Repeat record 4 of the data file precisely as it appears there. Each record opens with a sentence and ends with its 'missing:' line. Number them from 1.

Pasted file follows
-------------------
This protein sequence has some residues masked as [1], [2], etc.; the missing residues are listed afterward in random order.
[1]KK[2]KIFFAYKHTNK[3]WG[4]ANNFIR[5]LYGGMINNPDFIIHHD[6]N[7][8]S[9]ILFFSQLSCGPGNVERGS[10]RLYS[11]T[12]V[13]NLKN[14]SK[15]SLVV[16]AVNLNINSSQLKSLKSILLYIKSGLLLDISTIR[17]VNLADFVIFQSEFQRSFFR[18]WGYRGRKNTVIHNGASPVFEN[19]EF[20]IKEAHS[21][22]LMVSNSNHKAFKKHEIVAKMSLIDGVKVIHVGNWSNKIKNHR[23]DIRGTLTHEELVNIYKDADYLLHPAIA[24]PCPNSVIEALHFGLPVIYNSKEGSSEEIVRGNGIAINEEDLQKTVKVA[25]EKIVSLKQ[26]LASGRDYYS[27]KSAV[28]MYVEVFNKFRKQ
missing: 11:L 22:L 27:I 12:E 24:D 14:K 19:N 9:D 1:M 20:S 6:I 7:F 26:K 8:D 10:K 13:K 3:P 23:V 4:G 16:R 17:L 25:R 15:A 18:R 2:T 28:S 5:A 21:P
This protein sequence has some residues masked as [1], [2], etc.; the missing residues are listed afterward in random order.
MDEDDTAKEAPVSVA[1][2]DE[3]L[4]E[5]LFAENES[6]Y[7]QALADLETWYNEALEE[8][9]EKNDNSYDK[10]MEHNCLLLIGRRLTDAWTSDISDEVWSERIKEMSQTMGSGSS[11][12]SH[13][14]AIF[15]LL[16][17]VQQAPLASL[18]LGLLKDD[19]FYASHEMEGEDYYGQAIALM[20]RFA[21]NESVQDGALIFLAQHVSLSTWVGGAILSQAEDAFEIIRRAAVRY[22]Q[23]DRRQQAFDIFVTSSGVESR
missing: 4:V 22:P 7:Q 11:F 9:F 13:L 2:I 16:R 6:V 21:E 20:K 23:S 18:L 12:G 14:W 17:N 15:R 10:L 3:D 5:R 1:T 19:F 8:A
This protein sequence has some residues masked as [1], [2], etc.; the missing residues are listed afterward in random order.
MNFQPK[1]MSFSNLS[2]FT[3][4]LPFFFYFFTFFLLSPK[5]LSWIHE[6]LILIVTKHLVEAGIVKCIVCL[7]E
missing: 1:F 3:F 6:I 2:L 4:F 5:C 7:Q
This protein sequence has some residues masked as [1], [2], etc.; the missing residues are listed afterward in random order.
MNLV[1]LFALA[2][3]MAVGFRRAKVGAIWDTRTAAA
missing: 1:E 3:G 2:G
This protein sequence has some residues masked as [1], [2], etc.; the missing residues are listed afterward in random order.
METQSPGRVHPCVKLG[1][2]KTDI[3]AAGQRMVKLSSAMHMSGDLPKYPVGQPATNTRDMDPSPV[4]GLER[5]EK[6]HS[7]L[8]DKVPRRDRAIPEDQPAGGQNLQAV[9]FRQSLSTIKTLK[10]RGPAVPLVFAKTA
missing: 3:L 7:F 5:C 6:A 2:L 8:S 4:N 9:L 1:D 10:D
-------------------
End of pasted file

This protein sequence has some residues masked as [1], [2], etc.; the missing residues are listed afterward in random order.
MNLV[1]LFALA[2][3]MAVGFRRAKVGAIWDTRTAAA
missing: 1:E 3:G 2:G